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Young Members Group
The Young Members Group works to encourage and enable all young professional members to be actively involved in the efforts and endeavors of the Society at all levels (Professional Divisions, ANS Governance, Local Sections, etc.) as they transition from the role of a student to the role of a professional. It sponsors non-technical workshops and meetings that provide professional development and networking opportunities for young professionals, collaborates with other Divisions and Groups in developing technical and non-technical content for topical and national meetings, encourages its members to participate in the activities of the Groups and Divisions that are closely related to their professional interests as well as in their local sections, introduces young members to the rules and governance structure of the Society, and nominates young professionals for awards and leadership opportunities available to members.
2022 ANS Annual Meeting
June 12–16, 2022
Anaheim, CA|Anaheim Hilton
The Standards Committee is responsible for the development and maintenance of voluntary consensus standards that address the design, analysis, and operation of components, systems, and facilities related to the application of nuclear science and technology. Find out What’s New, check out the Standards Store, or Get Involved today!
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Nuclear Science and Engineering
Fusion Science and Technology
Cost drivers of nuclear steam cycle construction
Interest in reducing carbon emissions around the world continues to climb. As a complement to the increasing deployment of variably generating renewables, advanced nuclear is commonly shown in net-zero grid modeling for 2050 because it represents firm electricity production that can flex in output with load demands.1 However, these projections are challenged by the high levelized cost of electricity associated with legacy nuclear construction, which is often more than double that of modern combined-cycle gas turbine (CCGT) plants.
We live in a radioactive world - humans always have. Radiation is part of our natural environment. We are exposed to radiation from materials in the earth itself, from naturally occurring radon in the air, from outer space, and from inside our own bodies (as a result of the food and water we consume). This radiation is measured in units called millirems (mrems).
The average dose per person from all sources is about 620 mrems per year. It is not uncommon, however, for any of us to receive less or more than that in a given year (largely due to medical procedures we may undergo). International Standards allow exposure to as much as 5,000 mrems a year for those who work with and around radioactive material.
The Interactive Dose Calculator appears below, but you can also download a printable version of radiation dose chart.
All figures for radiation exposure are average values.
Exposure depends on your elevation (how much air is above you to block radiation). Amounts listed are per year.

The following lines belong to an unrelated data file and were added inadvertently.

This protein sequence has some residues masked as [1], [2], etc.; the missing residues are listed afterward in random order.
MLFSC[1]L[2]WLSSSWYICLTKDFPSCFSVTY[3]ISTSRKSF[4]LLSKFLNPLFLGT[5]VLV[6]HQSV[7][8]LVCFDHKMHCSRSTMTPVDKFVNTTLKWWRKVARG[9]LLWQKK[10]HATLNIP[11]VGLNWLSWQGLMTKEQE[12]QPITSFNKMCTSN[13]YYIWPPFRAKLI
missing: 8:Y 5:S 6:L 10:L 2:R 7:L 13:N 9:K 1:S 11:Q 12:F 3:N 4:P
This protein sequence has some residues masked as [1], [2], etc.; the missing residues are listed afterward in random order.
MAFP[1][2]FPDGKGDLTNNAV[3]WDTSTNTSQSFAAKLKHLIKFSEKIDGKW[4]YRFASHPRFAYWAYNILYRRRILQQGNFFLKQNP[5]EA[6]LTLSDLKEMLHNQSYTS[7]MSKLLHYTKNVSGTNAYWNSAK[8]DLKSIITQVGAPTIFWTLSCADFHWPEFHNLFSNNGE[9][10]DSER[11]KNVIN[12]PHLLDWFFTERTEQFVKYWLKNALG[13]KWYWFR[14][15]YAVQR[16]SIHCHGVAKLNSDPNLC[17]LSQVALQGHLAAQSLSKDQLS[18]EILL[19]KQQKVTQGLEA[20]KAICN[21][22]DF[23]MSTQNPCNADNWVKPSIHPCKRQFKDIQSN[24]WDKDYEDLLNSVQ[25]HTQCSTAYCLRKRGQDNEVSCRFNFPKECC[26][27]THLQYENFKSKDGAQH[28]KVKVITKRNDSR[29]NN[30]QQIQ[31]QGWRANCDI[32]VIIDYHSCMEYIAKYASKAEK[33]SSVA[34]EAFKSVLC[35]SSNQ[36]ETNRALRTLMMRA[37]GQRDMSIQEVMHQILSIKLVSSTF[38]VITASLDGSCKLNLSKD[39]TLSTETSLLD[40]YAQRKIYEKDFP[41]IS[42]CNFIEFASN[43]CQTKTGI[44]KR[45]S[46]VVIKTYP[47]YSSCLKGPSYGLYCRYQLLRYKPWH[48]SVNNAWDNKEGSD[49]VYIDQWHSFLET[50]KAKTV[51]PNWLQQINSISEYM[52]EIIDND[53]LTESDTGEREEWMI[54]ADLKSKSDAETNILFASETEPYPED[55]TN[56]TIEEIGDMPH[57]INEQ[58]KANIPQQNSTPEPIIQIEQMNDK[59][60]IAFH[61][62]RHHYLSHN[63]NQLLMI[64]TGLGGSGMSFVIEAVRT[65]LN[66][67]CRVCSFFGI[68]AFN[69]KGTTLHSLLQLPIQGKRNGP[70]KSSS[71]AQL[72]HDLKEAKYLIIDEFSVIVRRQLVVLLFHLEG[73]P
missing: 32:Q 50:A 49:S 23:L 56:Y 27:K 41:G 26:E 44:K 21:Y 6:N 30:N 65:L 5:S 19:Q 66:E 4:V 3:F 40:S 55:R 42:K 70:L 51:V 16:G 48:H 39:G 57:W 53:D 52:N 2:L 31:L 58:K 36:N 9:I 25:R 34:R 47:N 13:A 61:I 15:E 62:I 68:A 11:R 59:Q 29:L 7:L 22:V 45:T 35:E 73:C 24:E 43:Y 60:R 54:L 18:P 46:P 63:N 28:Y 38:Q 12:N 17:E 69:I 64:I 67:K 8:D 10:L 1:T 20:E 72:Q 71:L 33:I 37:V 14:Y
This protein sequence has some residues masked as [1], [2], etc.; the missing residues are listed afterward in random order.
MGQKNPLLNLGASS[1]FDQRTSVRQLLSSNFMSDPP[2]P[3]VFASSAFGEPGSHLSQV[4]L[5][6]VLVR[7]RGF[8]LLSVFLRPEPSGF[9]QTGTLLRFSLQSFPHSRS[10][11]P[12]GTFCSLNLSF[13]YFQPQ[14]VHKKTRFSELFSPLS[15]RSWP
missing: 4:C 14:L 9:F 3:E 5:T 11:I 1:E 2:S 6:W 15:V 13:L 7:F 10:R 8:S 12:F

Elevations: Atlanta 1050; Chicago 595; Dallas 436; Denver 5280; Las Vegas 2000; Minneapolis 815; Pittsburg 1200; St. Louis 455; Salt Lake City 4400; Spokane 1890. USGS GNIS Search.
Terrestrial (from the ground)
Internal Radiation *
Hours (0.5 mrem per hour in the air)
Medical Diagnostic Tests ‡
Number of millirems are per procedure and are average values. Actual numbers may vary.
Enter the number of procedures per year.
(10 mrem each)
(40 mrem each)
(20 mrem each)
(150 mrem each)
(600 mrem each)
(70 mrem each)
(800 mrem each)
(60 mrem each)
(0.5 mrem each)
(0.1 mrem each)
(200 mrem each)
(700 mrem each)
(1200 mrem each)
(1000 mrem each)
(1274 mrem each)
(300 mrem each)
Your Estimated Annual Radiation Dose:
* Average values.
** Some of the radiation sources listed in this chart result in an exposure to only one part of the body. For example, false teeth and crowns result in a radiation dose to the mouth. The annual dose numbers given here represent the "effective dose" to the whole body.
† The value is less than 1, but adding a value of 1 would be reasonable.
‡ Exposures for medical tests vary depending upon equipment and the patient. The doses listed are an average for an actual exposure.
How is radiation measured? The units used to measure radiation are the rem and the millirem (1/1,000th of a rem). The international unit for measuring radiation exposure is the sievert (Sv), and 1 Sv = 100 rems. Therefore, to convert from the mrem values above to mSv (millisievert), divide the value by 100.
Primary sources for this information are National Council on Radiation Protection and Measurements Reports: #92 Public Radiation Exposure from Nuclear Power Generation in the United States (1987); #93 Ionizing Radiation Exposure of the Population of the United States (1987); #94 Exposure of the Population in the United States and Canada from Natural Background Radiation (1987); #95 Radiation Exposure of the U.S. population from Consumer Products and Miscellaneous Sources, (1987); #100 Exposure of the U.S. Population from Diagnostic Medical Radiation (1989); and #160 Ionizing Radiation Exposure of the Population of the United States (2009).